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The austerity years of the second world war period which saw rationing of food, scarcity of fuel, bitterly cold winters, delayed harvests, economic crises, housing crises and inflation are hauntingly resonant even today.

The treasured NHS created in post war Britain in July 1948 as part of the reconstruction effort following the apocalyptic effects of strife within Europe, was founded on the principle of healthcare based on need where it is funded collectively through taxpayer money.

The following article in the Independent makes one regret that another great stalwart institution, that was Made in Britain in the aftermath of war-torn Europe (and the envy of the world), is being placed at such tremendous pressure that it could quite easily give way:

Migrant labour has propped up the NHS for many years. The departure of many EU nationals following the exit of the UK from the EU, the psychological and economic pressures of the Pandemic, have caused an exodus of staff from the NHS.

The Health and Care visa introduced in August 2020 to meet some of the needs arising from the Pandemic to recruit overseas “qualified doctors, nurses and allied health professionals who have been trained to a recognised standard and who have good working English” seeks to counter some of these effects. It is operated under the Skilled Worker visa regime but is designed to be far more attractive. It is cheaper, faster and generous in that the Immigration Health Surcharge (I H S) does not apply.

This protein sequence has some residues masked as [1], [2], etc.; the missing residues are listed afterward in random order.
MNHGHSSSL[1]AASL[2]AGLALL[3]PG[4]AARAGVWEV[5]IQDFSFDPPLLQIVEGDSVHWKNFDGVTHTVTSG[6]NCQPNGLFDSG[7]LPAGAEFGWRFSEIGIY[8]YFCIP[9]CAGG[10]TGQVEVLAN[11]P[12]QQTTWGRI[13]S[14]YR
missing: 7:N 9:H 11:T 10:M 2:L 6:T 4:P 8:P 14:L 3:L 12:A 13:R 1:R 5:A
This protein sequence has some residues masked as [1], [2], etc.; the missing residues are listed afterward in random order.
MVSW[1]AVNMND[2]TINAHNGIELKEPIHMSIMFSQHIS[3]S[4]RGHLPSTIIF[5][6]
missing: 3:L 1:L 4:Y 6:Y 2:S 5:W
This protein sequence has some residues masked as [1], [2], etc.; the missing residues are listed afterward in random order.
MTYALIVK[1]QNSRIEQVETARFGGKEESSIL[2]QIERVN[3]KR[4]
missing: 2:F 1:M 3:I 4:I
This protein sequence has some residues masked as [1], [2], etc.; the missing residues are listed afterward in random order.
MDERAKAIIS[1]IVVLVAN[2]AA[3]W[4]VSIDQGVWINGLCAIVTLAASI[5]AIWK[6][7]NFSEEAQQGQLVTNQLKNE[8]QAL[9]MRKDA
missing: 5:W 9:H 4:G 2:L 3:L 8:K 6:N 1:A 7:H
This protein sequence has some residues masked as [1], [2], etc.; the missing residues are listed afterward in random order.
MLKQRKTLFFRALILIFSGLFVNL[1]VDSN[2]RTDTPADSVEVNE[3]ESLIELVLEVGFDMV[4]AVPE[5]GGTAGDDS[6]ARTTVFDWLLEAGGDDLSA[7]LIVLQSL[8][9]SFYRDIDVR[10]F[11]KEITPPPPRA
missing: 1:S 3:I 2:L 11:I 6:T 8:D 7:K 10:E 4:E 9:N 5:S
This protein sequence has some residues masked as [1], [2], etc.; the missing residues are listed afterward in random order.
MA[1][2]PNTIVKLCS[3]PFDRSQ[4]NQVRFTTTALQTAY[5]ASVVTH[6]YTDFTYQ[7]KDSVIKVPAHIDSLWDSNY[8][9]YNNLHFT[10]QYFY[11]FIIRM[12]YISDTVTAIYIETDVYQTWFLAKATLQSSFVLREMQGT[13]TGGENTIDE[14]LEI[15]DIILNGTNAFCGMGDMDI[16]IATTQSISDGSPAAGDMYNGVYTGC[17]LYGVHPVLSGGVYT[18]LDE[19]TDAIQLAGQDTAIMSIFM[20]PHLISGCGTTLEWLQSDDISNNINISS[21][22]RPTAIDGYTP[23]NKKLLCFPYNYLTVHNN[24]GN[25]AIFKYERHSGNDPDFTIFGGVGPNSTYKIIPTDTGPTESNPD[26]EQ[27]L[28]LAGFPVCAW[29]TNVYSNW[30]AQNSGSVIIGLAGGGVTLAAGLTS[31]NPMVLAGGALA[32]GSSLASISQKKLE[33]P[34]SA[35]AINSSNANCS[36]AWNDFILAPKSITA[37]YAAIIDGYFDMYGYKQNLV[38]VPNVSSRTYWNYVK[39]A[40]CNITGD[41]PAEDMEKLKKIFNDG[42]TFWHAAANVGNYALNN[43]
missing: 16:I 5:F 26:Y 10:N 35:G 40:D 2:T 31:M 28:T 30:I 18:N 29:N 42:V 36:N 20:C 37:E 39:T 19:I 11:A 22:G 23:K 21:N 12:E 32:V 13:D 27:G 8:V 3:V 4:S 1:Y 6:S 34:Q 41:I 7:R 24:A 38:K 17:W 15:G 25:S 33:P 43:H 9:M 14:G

The I H S is a hefty £624 per annum – tripled from £200 since its introduction in 2015. Other migrants are taxed twice in that a family of four (a Skilled Worker accompanied by a partner and two children would pay National Insurance contributions alongside PAYE income tax) as well as the I H S of £12480 for a five-year visa on top of the visa fees of £4880. (There are reductions for those jobs on the Shortage Occupation List). In addition, the employer must pay an Immigration Skills Charge, a kind of tax for not hiring a settled worker instead.

The morality of “poaching” much needed staff from developing nations who are facing severe shortages of medical staff is a separate issue. Covid vaccines inequity whilst some of our stockpiles are due to expire soon was highlighted by Gordon Brown in this Guardian article:

Leaving aside inequity and the morality or otherwise of zealous nationalism, should a more sensible co-ordinated approach be adopted to avoid a kind of “global karma” hurtling back like a boomerang towards us?

Wouldn’t such a responsible approach protect our interests more long-term?

Author: Nilmini Roelens

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